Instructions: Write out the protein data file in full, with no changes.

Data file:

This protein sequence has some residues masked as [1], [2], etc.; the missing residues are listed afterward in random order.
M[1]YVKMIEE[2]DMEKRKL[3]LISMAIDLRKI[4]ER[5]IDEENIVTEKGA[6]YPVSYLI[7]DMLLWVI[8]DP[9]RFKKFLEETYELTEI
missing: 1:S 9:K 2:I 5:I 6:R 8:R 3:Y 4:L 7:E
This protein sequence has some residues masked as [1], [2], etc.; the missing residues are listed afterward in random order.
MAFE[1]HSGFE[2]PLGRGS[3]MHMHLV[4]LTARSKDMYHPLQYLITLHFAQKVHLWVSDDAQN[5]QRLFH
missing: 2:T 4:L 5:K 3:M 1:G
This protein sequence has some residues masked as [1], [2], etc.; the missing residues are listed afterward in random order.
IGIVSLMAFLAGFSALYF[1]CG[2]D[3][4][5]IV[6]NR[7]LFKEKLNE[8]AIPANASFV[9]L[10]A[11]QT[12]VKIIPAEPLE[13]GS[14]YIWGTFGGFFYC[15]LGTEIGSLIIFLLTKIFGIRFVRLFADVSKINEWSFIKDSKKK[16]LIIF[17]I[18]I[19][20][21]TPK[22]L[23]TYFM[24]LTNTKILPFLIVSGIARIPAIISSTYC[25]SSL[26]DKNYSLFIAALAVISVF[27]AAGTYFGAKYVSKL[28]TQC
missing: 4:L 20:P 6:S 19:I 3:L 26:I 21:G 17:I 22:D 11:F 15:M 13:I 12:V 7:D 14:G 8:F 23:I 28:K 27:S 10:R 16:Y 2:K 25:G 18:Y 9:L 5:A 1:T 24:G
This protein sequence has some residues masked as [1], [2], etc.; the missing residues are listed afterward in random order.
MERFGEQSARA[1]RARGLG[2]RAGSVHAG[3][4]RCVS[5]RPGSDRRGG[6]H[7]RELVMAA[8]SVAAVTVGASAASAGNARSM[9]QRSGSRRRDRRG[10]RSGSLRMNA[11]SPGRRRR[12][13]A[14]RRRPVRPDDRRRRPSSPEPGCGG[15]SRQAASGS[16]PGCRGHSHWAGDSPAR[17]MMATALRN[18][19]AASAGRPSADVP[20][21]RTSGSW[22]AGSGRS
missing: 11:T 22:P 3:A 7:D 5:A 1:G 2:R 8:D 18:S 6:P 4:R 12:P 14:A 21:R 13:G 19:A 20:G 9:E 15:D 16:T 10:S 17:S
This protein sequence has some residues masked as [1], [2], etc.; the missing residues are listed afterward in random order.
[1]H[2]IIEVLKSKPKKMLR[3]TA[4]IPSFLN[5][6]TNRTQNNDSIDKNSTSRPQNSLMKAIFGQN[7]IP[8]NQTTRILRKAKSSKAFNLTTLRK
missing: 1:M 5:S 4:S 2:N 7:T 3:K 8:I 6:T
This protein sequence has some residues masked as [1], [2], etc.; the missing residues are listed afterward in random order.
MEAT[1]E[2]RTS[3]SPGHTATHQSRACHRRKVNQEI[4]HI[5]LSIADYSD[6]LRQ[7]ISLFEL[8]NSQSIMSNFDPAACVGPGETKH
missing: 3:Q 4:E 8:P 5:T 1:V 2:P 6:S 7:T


This protein sequence has some residues masked as [1], [2], etc.; the missing residues are listed afterward in random order.
M[1]YVKMIEE[2]DMEKRKL[3]LISMAIDLRKI[4]ER[5]IDEENIVTEKGA[6]YPVSYLI[7]DMLLWVI[8]DP[9]RFKKFLEETYELTEI
missing: 1:S 9:K 2:I 5:I 6:R 8:R 3:Y 4:L 7:E
This protein sequence has some residues masked as [1], [2], etc.; the missing residues are listed afterward in random order.
MAFE[1]HSGFE[2]PLGRGS[3]MHMHLV[4]LTARSKDMYHPLQYLITLHFAQKVHLWVSDDAQN[5]QRLFH
missing: 2:T 4:L 5:K 3:M 1:G
This protein sequence has some residues masked as [1], [2], etc.; the missing residues are listed afterward in random order.
IGIVSLMAFLAGFSALYF[1]CG[2]D[3][4][5]IV[6]NR[7]LFKEKLNE[8]AIPANASFV[9]L[10]A[11]QT[12]VKIIPAEPLE[13]GS[14]YIWGTFGGFFYC[15]LGTEIGSLIIFLLTKIFGIRFVRLFADVSKINEWSFIKDSKKK[16]LIIF[17]I[18]I[19][20][21]TPK[22]L[23]TYFM[24]LTNTKILPFLIVSGIARIPAIISSTYC[25]SSL[26]DKNYSLFIAALAVISVF[27]AAGTYFGAKYVSKL[28]TQC
missing: 4:L 20:P 6:S 19:I 3:L 26:I 21:G 17:I 22:D 11:F 15:M 13:I 12:V 7:D 14:G 8:F 23:I 28:K 27:S 10:R 16:Y 2:K 25:G 18:Y 9:L 5:A 1:T 24:G
This protein sequence has some residues masked as [1], [2], etc.; the missing residues are listed afterward in random order.
MERFGEQSARA[1]RARGLG[2]RAGSVHAG[3][4]RCVS[5]RPGSDRRGG[6]H[7]RELVMAA[8]SVAAVTVGASAASAGNARSM[9]QRSGSRRRDRRG[10]RSGSLRMNA[11]SPGRRRR[12][13]A[14]RRRPVRPDDRRRRPSSPEPGCGG[15]SRQAASGS[16]PGCRGHSHWAGDSPAR[17]MMATALRN[18][19]AASAGRPSADVP[20][21]RTSGSW[22]AGSGRS
missing: 11:T 22:P 3:A 7:D 5:A 1:G 2:R 8:D 18:S 6:P 4:R 12:P 14:A 21:R 13:G 19:A 20:G 9:E 15:D 16:T 10:S 17:S
This protein sequence has some residues masked as [1], [2], etc.; the missing residues are listed afterward in random order.
[1]H[2]IIEVLKSKPKKMLR[3]TA[4]IPSFLN[5][6]TNRTQNNDSIDKNSTSRPQNSLMKAIFGQN[7]IP[8]NQTTRILRKAKSSKAFNLTTLRK
missing: 1:M 5:S 4:S 2:N 7:T 3:K 8:I 6:T
This protein sequence has some residues masked as [1], [2], etc.; the missing residues are listed afterward in random order.
MEAT[1]E[2]RTS[3]SPGHTATHQSRACHRRKVNQEI[4]HI[5]LSIADYSD[6]LRQ[7]ISLFEL[8]NSQSIMSNFDPAACVGPGETKH
missing: 3:Q 4:E 8:P 5:T 1:V 2:P 6:S 7:T